HOLBEIN, Hans the Elder
(b. 1460/65, Augsburg, d. 1524, Isenheim)

Death of the Virgin

c. 1490
Tempera on oak panel, 150 x 228,5 cm
Szépművészeti Múzeum, Budapest

Signed on the censer: HANS. HOLPAIN.

At the turn of the sixteenth century Hans Holbein the Elder, famous painter of altarpieces and portraits, was the leading painter of the rich merchant city of Augsburg. The painting in Budapest is one of his finest works and, indeed, one of the most significant works of German painting at that time. The inscription tells us that it was commissioned by Wolfgang Preu, Canon of Rottenbuch between 1490 and 1500 and that it originally decorated the tomb of the Preu family in the Church of St James at Straubing.

The death of the Virgin is placed in a contemporary domestic setting. Mary, represented as a middle-class woman of Augsburg and wearing the clothes of the period, is seen lying on her canopied bed with the Apostles grouped about her like her family - one of them, wearing spectacles, is reading from the Bible. The artist follows the medieval tradition of simultaneous narration by depicting the sequel in the same picture: at the top we see the Virgin's soul, in the form of an innocent young girl in white, ascending to heaven to be received by God the Father.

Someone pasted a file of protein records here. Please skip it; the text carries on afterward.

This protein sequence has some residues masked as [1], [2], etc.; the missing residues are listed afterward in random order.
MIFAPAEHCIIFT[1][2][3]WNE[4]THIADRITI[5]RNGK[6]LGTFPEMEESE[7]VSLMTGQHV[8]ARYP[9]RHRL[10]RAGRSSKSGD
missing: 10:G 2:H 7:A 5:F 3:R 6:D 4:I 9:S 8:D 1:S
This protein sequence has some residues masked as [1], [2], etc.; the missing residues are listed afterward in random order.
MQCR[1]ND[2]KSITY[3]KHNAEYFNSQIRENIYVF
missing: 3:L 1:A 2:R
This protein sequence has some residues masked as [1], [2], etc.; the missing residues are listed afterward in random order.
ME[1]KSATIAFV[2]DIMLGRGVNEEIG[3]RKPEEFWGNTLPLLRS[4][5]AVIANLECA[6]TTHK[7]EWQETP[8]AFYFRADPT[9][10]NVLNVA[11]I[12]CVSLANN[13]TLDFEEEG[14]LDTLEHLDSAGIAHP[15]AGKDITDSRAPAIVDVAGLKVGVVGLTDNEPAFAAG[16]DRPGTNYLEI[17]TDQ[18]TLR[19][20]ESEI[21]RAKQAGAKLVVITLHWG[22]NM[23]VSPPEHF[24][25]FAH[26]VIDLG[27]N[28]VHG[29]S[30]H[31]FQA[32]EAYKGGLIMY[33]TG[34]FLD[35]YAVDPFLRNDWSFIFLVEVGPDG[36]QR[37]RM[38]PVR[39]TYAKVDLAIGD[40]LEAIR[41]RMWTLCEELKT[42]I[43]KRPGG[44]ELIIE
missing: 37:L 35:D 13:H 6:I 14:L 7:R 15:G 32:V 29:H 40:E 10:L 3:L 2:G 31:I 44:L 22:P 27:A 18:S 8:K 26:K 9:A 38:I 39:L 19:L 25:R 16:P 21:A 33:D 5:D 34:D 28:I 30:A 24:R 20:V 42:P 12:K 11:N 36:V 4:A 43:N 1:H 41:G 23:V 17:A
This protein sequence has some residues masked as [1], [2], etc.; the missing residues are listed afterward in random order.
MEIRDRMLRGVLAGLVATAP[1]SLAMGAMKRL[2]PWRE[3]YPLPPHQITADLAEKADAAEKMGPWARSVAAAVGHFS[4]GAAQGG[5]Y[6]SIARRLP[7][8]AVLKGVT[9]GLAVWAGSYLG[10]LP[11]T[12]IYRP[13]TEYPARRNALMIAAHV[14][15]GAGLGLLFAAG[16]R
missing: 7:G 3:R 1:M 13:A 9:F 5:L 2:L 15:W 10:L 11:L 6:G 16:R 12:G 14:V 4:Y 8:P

The Virgin Mary is seen surrounded by the apostles assembled, according to the Legenda Aurea, by divine miracle from various remote parts of the world for this solemn occasion. Though they cannot have met for a long time, they do not speak to one another; uncontestably the Virgin remains the centre of the scene. Every activity, every gesture of pain is directed towards her. She is seated in their midst, fragile and graceful, with a dreamy face - of all the faces in the picture hers shows the finest painting - and a halo around her head representing the supernatural element which is, however, hidden by a bonnet, a concession to wordly fashion. The picture is, indeed, marked by a mixture of accentuated verisimilar and supernatural elements. The young apostle-sitting before the bed, absorbed in reading and taking no part in the social gathering - who wears a kind of pince-nez in accordance with the customs of those days, is a veritable genre figure. The books lying on the bed, the censers and aspersorium painted with equally meticulous precision became ubiquitous pieces of the still-lifes of subsequent ages.

In this painting Holbein, with exquisite taste and force, blends the traditional, late Gothic approach with a new style of representing nature and reality adopted from Netherlandish painting.

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